Re: AES Timing Attack Implementation & Karl Malbrain code...



Ed Weir (ComCast) wrote:
"BRG" <brg@xxxxxxxxxxx> wrote in message
news:4444c4bd$0$9266$ed2619ec@xxxxxxxxxxxxxxxxxxxxxxxxxxxxx
| Ed Weir (ComCast) wrote:
| > "BRG" <brg@xxxxxxxxxxx> wrote in message
| > news:4444a7d5$0$9249$ed2619ec@xxxxxxxxxxxxxxxxxxxxxxxxxxxxx
| > | rohit wrote:
| > | > Dear All,
| > | >
| > | > I was analysing Cache-timing attacks on AES by Daniel J. Bernstein,
and
| > | > tried running the source posted by Karl Malbrain at following URL:
| > | >
| > | > http://www.geocities.com/malbrain/aestable_c.html
| > |
| > | This code implements AES without using large tables. It will be very
| > | slow but will not (typically) be vulnerable to the DJB attack since
this
| > | depends on a lot of cache space being used for tables.
| > |
| > | [snip]
| > | > to replicate the bernstein results. The program executes fine but it
| > | > just remains iterating in the Encrypt functions, Its been more than
30
| > | > minutes the executable is running but I couldnot see any output of
the
| > | > revealed keys yet.
| > |
| > | This is not surprising since you are using an implementation that is
not
| > | typically vulnerable to this attack.
| > |
| > | > What can be the reason ? Is it becoz the SBox is entirely fitting
into
| > | > the Level1 and Level2 cache ? Do I need to run multiple processes so
| > | > that the SBOX data shall be kicked out of the cache ?
| > |
| > | The S-Box tables are too small to make this attack productive (at
least
| > | in general). Fast versions of AES use much larger tables and it is
these
| > | large tables that introduce the potential vulnerability.
| > |
| > | [snip]
| > |
| > | Brian Gladman
| >
| > Does this imply that an algorithm using large tables is susceptible to
this
| > type of attack? Unsettling. 3DES, AES, ...
|
| This type of attack needs to be considered in any situation in which (a)
| a keyed algorithm uses large tables on a cache based machine, (b)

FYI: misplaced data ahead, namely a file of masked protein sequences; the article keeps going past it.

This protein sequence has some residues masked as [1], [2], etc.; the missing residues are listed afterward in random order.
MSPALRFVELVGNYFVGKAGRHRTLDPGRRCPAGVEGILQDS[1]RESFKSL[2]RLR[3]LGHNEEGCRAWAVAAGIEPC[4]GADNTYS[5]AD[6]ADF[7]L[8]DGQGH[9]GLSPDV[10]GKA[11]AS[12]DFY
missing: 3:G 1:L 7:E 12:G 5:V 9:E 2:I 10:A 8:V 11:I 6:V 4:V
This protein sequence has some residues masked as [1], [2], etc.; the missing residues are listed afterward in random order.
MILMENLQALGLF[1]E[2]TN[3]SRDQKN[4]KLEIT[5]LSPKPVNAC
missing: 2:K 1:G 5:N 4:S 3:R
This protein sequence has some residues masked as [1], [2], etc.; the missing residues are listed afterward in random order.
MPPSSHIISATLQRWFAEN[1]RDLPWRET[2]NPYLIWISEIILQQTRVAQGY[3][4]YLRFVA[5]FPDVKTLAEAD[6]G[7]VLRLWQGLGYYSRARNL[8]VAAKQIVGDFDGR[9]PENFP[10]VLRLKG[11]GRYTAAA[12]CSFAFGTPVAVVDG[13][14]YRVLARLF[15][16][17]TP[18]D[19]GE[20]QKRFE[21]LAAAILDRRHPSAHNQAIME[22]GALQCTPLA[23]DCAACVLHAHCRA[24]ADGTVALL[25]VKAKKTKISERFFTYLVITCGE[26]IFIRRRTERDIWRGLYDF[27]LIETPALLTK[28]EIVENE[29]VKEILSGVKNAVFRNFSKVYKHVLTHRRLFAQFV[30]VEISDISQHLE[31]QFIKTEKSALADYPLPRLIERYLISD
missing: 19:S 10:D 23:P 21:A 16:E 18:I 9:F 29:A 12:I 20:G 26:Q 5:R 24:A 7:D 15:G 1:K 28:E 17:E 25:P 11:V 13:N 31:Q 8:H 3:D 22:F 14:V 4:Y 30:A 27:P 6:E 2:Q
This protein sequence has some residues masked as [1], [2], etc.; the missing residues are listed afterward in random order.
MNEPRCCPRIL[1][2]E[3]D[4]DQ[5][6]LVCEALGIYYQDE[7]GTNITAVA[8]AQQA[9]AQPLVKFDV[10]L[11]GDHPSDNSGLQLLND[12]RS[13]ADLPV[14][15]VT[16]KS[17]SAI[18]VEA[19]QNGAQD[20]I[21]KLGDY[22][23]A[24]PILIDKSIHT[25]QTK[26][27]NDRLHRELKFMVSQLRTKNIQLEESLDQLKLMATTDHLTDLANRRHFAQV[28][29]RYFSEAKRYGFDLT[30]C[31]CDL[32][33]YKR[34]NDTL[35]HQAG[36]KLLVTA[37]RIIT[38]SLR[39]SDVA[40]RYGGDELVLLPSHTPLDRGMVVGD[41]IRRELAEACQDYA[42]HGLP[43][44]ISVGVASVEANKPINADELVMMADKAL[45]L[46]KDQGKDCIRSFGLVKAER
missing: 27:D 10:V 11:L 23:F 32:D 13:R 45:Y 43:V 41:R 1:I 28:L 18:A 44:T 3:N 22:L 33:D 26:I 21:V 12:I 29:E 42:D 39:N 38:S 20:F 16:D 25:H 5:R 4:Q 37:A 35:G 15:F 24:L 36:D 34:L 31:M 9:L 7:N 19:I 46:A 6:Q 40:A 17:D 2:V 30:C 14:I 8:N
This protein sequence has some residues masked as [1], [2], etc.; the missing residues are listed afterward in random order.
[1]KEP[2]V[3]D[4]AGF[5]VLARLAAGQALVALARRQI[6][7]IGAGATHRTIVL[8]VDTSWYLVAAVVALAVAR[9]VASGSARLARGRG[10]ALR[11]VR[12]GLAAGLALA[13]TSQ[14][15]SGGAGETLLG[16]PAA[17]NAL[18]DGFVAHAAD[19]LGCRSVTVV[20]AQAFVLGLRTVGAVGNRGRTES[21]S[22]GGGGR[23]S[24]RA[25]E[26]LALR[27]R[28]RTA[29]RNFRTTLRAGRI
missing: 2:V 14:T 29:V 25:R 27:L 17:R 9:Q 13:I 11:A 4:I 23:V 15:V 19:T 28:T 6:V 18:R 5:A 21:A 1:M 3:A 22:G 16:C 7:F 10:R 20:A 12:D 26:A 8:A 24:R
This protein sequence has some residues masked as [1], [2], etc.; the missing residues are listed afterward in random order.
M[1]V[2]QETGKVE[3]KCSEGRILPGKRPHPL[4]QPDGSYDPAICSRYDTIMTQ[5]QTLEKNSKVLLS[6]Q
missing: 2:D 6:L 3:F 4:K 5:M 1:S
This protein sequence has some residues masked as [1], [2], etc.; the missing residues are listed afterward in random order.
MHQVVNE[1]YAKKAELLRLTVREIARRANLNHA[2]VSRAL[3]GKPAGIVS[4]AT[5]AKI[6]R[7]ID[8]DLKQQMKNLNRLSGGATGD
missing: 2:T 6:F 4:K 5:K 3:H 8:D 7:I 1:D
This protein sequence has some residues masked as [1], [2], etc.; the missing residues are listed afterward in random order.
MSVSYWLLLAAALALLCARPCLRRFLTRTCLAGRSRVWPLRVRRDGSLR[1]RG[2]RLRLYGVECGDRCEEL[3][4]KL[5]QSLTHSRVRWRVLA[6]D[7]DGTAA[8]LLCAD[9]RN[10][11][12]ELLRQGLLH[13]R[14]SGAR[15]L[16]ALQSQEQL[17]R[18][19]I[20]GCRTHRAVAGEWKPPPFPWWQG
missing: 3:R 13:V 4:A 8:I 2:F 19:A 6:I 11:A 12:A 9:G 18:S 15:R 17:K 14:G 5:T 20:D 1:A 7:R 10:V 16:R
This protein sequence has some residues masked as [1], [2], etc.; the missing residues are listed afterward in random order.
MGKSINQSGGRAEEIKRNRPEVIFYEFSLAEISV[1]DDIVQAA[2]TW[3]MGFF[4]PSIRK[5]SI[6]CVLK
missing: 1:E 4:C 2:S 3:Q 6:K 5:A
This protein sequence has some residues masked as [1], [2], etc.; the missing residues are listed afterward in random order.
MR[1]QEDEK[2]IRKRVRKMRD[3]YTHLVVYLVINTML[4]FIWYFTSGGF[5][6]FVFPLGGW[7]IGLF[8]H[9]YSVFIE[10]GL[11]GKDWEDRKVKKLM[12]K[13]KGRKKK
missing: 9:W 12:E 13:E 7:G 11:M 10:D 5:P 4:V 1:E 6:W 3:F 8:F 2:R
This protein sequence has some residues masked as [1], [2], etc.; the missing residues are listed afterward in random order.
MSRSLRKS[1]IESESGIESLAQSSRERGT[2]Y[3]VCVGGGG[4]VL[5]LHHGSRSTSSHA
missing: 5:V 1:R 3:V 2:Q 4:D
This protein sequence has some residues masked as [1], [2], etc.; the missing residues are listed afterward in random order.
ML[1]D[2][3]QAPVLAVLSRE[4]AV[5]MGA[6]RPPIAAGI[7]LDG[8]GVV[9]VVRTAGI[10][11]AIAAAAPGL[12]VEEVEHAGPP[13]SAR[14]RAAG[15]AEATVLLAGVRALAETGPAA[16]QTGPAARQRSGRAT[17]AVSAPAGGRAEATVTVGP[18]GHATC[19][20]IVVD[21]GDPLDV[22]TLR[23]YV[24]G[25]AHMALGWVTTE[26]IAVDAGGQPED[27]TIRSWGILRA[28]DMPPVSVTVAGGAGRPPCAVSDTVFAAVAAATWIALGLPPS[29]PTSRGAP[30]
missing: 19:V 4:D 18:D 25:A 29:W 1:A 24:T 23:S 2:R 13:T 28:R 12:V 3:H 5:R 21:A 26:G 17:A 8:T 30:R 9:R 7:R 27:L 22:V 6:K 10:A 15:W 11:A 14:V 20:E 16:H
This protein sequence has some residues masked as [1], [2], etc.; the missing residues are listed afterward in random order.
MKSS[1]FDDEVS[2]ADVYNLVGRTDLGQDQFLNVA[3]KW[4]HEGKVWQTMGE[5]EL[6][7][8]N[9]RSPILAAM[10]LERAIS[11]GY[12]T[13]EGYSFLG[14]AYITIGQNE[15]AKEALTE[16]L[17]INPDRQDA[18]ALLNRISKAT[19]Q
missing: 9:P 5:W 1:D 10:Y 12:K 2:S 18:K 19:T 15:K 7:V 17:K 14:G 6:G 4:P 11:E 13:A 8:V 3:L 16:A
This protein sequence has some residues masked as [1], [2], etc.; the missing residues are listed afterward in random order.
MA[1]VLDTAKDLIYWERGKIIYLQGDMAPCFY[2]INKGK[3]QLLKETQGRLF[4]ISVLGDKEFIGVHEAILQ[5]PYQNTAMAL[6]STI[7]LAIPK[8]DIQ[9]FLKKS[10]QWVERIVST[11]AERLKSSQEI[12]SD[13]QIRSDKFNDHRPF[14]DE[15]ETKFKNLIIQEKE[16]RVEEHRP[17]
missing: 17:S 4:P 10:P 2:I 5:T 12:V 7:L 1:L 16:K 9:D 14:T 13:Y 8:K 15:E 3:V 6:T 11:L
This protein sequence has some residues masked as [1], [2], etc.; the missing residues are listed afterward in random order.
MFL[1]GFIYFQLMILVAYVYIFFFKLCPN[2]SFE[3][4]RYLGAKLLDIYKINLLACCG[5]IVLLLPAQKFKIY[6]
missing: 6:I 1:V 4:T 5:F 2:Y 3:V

| algorithm timing might be key and/or data dependent, and (c) statistics
| for the time the algorithm takes to run with different keys and/or data
| might be available to an attacker.
|
| I don't _personally_ worry a lot about this attack for most systems that
| I have been involved with since (c) above hasn't applied. But it does
| need to be thought about during system design in order to determine
| whether it might apply and might hence require some form of defence to
| be implemented.
|
| [snip]
|
| Brian Gladman

Seems to me that (a, b) could be compiled rather quickly yielding (c). And
most all contemporary machines have extensive caching with AES (a). If (b)
is large enough a successful attack could be imminent.

Tell me how wrong I am

My view is that: (a) if an attacker has been able to put a timing
process onto your machine, then this timing attack is the very least of
your worries; (b) in a remote attack it will take a large number of
timing measurements to compile the statistical data needed to eliminate
noise from other sources - secure systems need to be alert to such
unusual patterns of use (if they are not unusual then the attack needs
to be covered); (c) IF this attack is is considered feasible there are a
lot of ways of obscuring timing data in such a way that it will not be
possible to collect the volume of timing data needed to remove this masking.

Brian Gladman
.



Relevant Pages

  • Re: Only people who originally frequent sci.crypt reply to this
    ... The mode of a cipher is one of the many, ... you need to get right in order to turn a secure algorithm into a secure ... there are no known attacks against AES. ... attack of any kind against a cipher, ...
    (sci.crypt)
  • Re: AES Timing Attack Implementation & Karl Malbrain code...
    ... |> Does this imply that an algorithm using large tables is susceptible to ... | This type of attack needs to be considered in any situation in which ... | need to be thought about during system design in order to determine ... most all contemporary machines have extensive caching with AES. ...
    (sci.crypt)
  • Re: Cross-Site History Manipulation (XSHM)
    ... vulnerability" and "compromise web applications" caught my eye. ... timing, cache timing, CSS:visited, probing frames.length and other ... The problem of unconstrained Internet -> ... whether a security attack such as XSS or XSRF succeeded. ...
    (Bugtraq)
  • Re: Steps back to trust in hardware?
    ... side-channel (including timing) attacks were ... However power analysis via his ground loop attack is feasible. ... Yes - there's control path leakage but there's also data path leakage. ...
    (comp.arch)
  • RE: Security Practices
    ... If my understanding of the paper is correct, then that attack would ... includes RC4, AES, blowfish, and DES, so you don't have much ... > away from md5 as a hashing algorithm, ... > SHA512, or something like whirlpool. ...
    (SSH)